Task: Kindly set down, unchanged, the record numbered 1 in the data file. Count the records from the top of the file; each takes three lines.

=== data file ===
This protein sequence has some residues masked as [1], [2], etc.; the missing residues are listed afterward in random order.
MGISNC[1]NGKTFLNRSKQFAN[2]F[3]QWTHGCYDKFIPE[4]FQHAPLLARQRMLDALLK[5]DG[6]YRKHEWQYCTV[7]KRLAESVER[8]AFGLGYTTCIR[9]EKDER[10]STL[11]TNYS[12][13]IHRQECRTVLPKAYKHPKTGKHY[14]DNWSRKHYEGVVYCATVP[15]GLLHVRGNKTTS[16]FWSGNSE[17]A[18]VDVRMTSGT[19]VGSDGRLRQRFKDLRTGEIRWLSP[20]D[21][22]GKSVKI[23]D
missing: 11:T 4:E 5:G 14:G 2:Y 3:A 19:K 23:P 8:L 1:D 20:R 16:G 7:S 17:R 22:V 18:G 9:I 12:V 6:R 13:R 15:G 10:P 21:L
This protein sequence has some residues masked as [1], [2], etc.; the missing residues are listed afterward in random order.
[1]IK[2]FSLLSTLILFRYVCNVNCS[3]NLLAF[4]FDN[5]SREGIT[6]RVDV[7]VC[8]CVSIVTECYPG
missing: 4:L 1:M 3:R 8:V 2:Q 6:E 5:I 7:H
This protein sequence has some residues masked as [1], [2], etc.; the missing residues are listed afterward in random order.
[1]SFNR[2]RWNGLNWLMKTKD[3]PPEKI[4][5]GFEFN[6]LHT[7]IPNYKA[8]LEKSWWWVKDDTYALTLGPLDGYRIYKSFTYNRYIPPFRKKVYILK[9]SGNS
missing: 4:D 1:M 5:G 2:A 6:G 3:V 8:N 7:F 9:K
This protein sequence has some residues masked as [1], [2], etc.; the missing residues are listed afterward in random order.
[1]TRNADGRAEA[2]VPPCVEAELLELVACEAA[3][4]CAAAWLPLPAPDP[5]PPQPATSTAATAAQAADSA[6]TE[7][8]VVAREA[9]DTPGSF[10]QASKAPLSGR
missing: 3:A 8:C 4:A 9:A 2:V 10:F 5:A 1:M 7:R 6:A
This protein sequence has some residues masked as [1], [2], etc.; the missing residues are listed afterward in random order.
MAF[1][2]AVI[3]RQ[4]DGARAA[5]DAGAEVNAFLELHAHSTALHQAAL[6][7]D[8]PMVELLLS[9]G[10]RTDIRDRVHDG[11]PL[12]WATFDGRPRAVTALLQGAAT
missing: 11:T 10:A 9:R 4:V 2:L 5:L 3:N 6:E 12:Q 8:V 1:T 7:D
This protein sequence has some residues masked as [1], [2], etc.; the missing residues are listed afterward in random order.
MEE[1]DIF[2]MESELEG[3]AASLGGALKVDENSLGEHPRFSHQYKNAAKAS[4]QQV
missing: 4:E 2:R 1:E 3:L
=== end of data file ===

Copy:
This protein sequence has some residues masked as [1], [2], etc.; the missing residues are listed afterward in random order.
MGISNC[1]NGKTFLNRSKQFAN[2]F[3]QWTHGCYDKFIPE[4]FQHAPLLARQRMLDALLK[5]DG[6]YRKHEWQYCTV[7]KRLAESVER[8]AFGLGYTTCIR[9]EKDER[10]STL[11]TNYS[12][13]IHRQECRTVLPKAYKHPKTGKHY[14]DNWSRKHYEGVVYCATVP[15]GLLHVRGNKTTS[16]FWSGNSE[17]A[18]VDVRMTSGT[19]VGSDGRLRQRFKDLRTGEIRWLSP[20]D[21][22]GKSVKI[23]D
missing: 11:T 4:E 5:G 14:G 2:Y 3:A 19:K 23:P 8:L 1:D 20:R 16:G 7:S 17:R 22:V 18:G 9:I 12:V 6:R 13:R 15:G 10:P 21:L